(The American Legion) The American Legion called on President Biden to issue an Executive Order authorizing the reinstitution of the United States Citizenship and Immigration Services (USCIS) for Naturalization at Basic Training Initiative and reopening all USCIS field offices abroad for servicemembers and deported veterans. “The American Legion believes that non-citizen veterans who are honorably discharged and have not been charged or convicted with felonious or heinous crimes should be guaranteed the promise they were made of citizenship,” said James W. “Bill” Oxford, national commander of The American Legion. Current citizenship status and deportation have no impact on a veteran’s eligibility for receiving benefits through the Department of Veterans Affairs (VA) and veterans who have been deported remain eligible for VA services and care. However, ensuring these veterans are receiving the care they have earned through service is difficult. The American Legion recommended to the White House that VA assess barriers to care for these veterans and develop a plan to address this issue. The American Legion’s National Executive Committee passed two resolutions in 2018 that affirmed the organizaztion’s dedication in advocating for the rights of servicemembers who seek citizenship during their military service, as well as those of veterans who have been deported. Resolution No. 15: Expedited Citizenship Through Military Service, urges Congress to implement measures within the Department of Defense to ensure the process of naturalization through honorable military service is completed prior to discharge. Resolution No. 10: Expedited Citizenship Applications For Deported Veterans, calls on the federal government to grant expedited citizenship applications to deported veterans who were honorably discharged and have no felony convictions. “It is imperative that we strengthen military naturalization programs, prevent veteran deportation, and repatriate deported veterans. These policies would protect our servicemembers and veterans permanently with recognition for their honorable service to the United States,” Oxford concluded. Photo Credit:  A deployed National Guard soldier takes the oath of allegiance during a naturalization ceremony. U.S. Army photo.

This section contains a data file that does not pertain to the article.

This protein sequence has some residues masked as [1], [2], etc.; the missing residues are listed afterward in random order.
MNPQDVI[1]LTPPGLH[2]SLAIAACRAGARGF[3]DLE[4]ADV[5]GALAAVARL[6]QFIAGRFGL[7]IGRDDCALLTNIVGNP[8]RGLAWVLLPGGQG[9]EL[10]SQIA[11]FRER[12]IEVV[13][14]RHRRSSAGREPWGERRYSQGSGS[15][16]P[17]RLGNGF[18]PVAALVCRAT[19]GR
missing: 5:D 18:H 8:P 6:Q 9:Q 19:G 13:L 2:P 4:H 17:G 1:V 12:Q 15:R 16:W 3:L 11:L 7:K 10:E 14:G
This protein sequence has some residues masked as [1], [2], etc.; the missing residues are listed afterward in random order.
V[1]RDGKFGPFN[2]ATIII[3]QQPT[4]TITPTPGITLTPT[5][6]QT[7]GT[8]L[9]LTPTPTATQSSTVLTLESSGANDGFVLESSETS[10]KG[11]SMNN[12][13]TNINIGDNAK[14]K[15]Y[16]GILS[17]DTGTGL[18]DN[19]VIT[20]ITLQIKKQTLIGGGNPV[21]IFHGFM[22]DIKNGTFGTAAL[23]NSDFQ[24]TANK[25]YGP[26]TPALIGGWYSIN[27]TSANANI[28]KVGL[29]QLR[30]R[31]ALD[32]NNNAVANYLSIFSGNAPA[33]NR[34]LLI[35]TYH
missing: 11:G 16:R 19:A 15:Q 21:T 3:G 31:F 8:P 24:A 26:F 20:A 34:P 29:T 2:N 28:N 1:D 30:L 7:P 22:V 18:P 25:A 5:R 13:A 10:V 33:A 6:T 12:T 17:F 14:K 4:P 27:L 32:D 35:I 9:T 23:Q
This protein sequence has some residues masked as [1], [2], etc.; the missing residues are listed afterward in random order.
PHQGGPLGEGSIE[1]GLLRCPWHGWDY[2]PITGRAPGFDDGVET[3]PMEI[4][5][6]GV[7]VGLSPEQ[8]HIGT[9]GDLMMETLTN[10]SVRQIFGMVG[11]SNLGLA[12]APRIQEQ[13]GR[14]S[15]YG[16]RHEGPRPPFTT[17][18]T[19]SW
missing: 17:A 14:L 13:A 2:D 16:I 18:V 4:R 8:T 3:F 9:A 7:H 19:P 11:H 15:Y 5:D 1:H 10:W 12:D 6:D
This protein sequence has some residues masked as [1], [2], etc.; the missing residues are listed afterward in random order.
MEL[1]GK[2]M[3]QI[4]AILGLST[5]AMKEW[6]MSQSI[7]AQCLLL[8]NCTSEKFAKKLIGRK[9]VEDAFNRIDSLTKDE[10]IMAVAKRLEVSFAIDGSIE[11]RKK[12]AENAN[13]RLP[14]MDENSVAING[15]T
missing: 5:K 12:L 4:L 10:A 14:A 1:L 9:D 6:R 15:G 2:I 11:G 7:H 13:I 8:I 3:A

WASHINGTON — This February the Department of Veterans Affairs (VA) launched Ethics Principles for Access to and Use of Veteran Data as part of ongoing efforts to protect Veteran data. The new online resource outlines nine principles for communicating clear expectations on how Veteran data is to be managed and viewed by Veterans, staff, VA partners and other stakeholders. These principles reinforce VA’s standards of data privacy and protection maintained during VA’s distribution of nearly 2 million COVID-19 vaccinations to date, and other critical health care services during the coronavirus pandemic. “VA’s principle-based ethics framework takes a proactive approach to data management and privacy by setting standards for our partners to follow,” says Acting VA Under Secretary for Health Richard Stone, M.D. “VA is applying this framework to all data interoperability initiatives, including those tied to our COVID-19 response and modernization efforts.” Having clearly defined integrities for everyone who accesses or uses Veteran data puts VA at the forefront of organizational responsibility for ethical data practices. Veterans trust VA to promote and respect their privacy, confidentiality and autonomy within the services the department provides and supports. The department will continue to uphold that trust by remaining consistent with VA’s I-CARE values of integrity, commitment, advocacy, respect and excellence to promote and ensure responsible practices whenever Veteran data is accessed or used. The ethics framework was developed by the Data Ethics Work Group established by the VA Interoperability Leadership team and the Veterans Health Administration’s (VHA) National Center for Ethics in Health Care, along with input from Veterans. The department is actively working to ensure all VA directives, policies and standards reflect these principles which the agency anticipates completing by the end of 2022. Learn more about VA’s COVID-19 vaccination response and how VHA’s National Center for Ethics in Health Care continues to work proactively to build trust in managing access and use of Veteran data.